Subject: 'negro' cowboy
Setting: American West mid 19th-early 20thc
Context (Event Photos, Primary Sources, Secondary Sources, Field Notes)
* Weston 1985 p158
"Where did the almost 9,000 black Texas cowboys who went up the trail come from? At the outset, one should remember that since many African societies are based on cattle raising and herding, many captives, particularly those from Gambia, came here with skills in managing cattle which could be put to advantage by slave owners or by the slaves themselves if they ran away. There were several places where black slaves or freedmen or fugitives worked cattle in North America. First and most important, blacks hunted and worked cattle in the savannahs, pine barrens, and tall grass marshes of colonial South Carolina in gangs on cattle plantations. This earliest Anglo-American cattle business on open ranges spread with predominantly African herders working in plantation-type cow-pen crews, many mounted, all through the pine barrens that extend in a wide coastal belt south through Georgia and northern Florida and west along the Gulf of Mexico into southern Alabama, Mississippi, Louisiana, and finally into southeast Texas. As has been noted before, this distinctive Anglo-Afro cattle raising used dogs, bullwhips, and salt to manage cattle in the East but learned roping and adopted horn saddles from Mexicans in the Southeast. The relevant point here is that there were thousands of black cowboys long before the Civil War in the cattle business of the pine barren belt of the coastal South."
* Durham/Jones 1965 p3-4
"Among the cowboys who went up the trails from Texas during the years following the Civil War, more than five thousand Negroes played a part and did a job -- doing no more and no less than cowboys of other races and nationalities. The real story is not about one group alone, but about all the men who conquered the grassland of the 'Great American Desert,' a vast area which suddenly became the Western cattle empire. In perspective, that achievement must be seen as the work of many men engaged in a common enterprise. It is best understood as a movement of people driven by economic forces, excited by new challenges and eager for adventure.
"An observer standing on a rise and watching a herd of cattle being driven up a trail could not differentiate one cowboy from another. He saw only a group of men doing a job in a cloud of dust. Unless he rode down and met them individually, he could not tell whether they were Texans or Mexicans, whites or Negroes. Yet as he watched the cattle pushing north, he was viewing the making of history. "This history was made primarily by white Southerners who had worn the uniform of the Confederacy. With them rode men who had fought for the Union. With them, too, were a number of Mexican vaqueros, as well as an occasional German, Irishman, Englishman or Swede. But more numerous than Northerners or foreigners, frequently among the most capable men in the crew, were the Negro cowboys."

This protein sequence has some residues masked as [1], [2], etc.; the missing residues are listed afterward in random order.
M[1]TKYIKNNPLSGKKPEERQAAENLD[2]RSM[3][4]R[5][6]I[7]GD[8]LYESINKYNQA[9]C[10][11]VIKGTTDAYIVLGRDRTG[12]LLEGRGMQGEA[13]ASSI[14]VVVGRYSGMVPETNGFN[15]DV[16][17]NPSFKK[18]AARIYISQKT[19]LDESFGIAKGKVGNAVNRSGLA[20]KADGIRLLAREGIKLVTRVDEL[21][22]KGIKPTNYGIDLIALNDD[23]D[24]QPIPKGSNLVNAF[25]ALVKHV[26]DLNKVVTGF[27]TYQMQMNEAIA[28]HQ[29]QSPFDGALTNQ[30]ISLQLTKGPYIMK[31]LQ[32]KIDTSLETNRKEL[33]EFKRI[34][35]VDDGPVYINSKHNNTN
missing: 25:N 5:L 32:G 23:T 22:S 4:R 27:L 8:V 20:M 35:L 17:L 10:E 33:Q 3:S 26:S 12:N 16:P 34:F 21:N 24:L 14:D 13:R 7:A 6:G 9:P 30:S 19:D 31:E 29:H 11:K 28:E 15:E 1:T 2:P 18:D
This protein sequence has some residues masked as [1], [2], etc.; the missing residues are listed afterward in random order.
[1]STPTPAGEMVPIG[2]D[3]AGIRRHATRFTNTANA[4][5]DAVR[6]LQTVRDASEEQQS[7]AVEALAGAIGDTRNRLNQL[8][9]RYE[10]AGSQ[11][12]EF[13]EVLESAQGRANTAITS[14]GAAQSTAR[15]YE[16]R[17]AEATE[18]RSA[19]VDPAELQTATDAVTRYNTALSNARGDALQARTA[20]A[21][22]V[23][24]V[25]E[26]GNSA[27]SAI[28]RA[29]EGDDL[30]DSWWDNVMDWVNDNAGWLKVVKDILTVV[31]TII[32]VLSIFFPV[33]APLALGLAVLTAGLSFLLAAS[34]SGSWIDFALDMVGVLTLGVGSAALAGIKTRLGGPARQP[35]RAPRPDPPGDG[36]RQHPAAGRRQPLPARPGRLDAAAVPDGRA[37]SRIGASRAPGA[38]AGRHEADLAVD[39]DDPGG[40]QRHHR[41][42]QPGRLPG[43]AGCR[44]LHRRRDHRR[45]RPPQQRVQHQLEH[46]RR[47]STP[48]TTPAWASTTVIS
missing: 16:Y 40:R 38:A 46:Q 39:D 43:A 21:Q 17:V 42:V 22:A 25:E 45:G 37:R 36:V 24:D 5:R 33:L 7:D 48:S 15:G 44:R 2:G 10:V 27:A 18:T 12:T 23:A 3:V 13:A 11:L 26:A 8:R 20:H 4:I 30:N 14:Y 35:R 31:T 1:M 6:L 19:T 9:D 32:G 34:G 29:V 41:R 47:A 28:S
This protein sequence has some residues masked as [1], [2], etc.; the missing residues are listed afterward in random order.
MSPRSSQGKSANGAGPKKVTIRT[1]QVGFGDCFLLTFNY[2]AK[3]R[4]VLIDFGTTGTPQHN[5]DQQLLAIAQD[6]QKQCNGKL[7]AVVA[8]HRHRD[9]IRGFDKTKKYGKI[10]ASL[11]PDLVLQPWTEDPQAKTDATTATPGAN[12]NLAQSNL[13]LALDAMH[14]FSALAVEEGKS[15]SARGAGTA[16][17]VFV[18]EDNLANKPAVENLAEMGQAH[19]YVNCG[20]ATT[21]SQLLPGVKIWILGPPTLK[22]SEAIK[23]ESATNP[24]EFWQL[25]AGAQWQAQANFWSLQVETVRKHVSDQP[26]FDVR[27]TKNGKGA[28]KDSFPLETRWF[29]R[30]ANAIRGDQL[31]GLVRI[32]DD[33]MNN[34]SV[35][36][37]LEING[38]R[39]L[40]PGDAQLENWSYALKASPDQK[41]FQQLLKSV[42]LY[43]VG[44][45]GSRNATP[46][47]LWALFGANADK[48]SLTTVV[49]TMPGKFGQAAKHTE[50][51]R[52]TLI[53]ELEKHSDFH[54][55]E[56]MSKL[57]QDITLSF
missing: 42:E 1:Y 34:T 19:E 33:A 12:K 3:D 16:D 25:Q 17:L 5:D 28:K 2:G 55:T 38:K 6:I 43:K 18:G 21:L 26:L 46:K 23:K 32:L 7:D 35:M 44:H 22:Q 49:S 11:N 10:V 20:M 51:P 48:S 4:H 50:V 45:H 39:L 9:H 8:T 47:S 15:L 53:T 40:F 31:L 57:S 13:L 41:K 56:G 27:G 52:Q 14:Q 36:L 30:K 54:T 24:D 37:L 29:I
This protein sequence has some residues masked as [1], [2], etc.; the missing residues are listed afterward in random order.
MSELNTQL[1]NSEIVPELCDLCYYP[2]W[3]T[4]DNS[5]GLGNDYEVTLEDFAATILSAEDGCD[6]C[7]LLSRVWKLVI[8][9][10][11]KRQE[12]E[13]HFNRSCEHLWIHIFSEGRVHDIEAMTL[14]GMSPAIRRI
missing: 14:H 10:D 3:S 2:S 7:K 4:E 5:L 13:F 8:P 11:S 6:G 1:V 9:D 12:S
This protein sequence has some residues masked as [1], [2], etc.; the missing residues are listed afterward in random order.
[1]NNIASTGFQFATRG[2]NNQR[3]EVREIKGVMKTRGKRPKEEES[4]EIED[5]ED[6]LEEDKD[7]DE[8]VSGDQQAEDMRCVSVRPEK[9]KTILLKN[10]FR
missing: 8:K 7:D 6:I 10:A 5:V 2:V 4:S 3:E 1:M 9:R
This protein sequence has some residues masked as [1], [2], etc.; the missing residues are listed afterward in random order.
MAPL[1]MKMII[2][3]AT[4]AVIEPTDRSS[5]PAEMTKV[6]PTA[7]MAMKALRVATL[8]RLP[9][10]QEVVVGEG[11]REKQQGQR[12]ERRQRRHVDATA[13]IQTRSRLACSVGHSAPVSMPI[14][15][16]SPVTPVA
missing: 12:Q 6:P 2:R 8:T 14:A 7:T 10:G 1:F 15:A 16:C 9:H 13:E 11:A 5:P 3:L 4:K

* Boorman 2004 p106
"The first cowboys were from Texas, where the organized cattle industry in the United States began. ... Small cattle drives were organized before the Civil War, with the help of experienced Mexican 'vaqueros' or cowboys, but in 1867 Joseph G. McCoy persuaded the Union Pacific Railroad to construct a switch or siding at a little place called Abilene, Kansas, to receive cattle from Texas. With former Confederate and Union soldiers and other unemployed workers available to work on ranches and cattle drives, business flourished, and more 'cowtowns' were established. By 1871, 600,000 to 700,000 cattle a year were being moved north. It is estimated that some 35,000 cowboys took part in these drives from 1868 to 1895. One-third were Negroes and Mexicans, and the pay averaged only $30 per month. The big cattle drives ended effectively with a drop in meat prices in the 1890s and the extension of railroads into Texas."
* Jackie Townsell Bear Creek Heritage Resource Center > Bear Creek Masonic Lodge
"After the Civil War, the Texas economy was in ruins. Returning soldiers often found their homes abandoned and their livestock missing. In desperation, some Texans made their way to the state's frontier to round up wild cattle and drive them north, where beef was scarce and cattle prices were high.
"Many young male ex-slaves had learned to tend their masters' herds while the owners were away at war. These freedmen now saw working cattle as an opportunity to start new lives. Although race was always an issue, the need for dependable hands made it easier for men involved in ranching to be judged by their abilities rather than their skin color. About one-fifth of the men who drove cattle up the trail were African-American.
"Equipped with the necessary skills, black cowboys helped round up and brand wild cattle and drive the herds hundreds of miles through rugged country to railheads in Kansas and Missouri. The work was back-breaking, but it left men with a feeling of accomplishment and self-respect. The dangers of life on the trail dictated that the success of the drive, and sometimes men's survival, depended upon working together and trusting each other, regardless of skin color. In the heyday of the great postwar trail drives, when lasted from the mid-1860s to the mid-1880s, trail crews drove an estimated five to six million cattle from Texas to distant markets.
"A few African-American cowboys became wealthy cattlemen in their own right, and all earned a place in the legends of the cattle drives and cowboy life."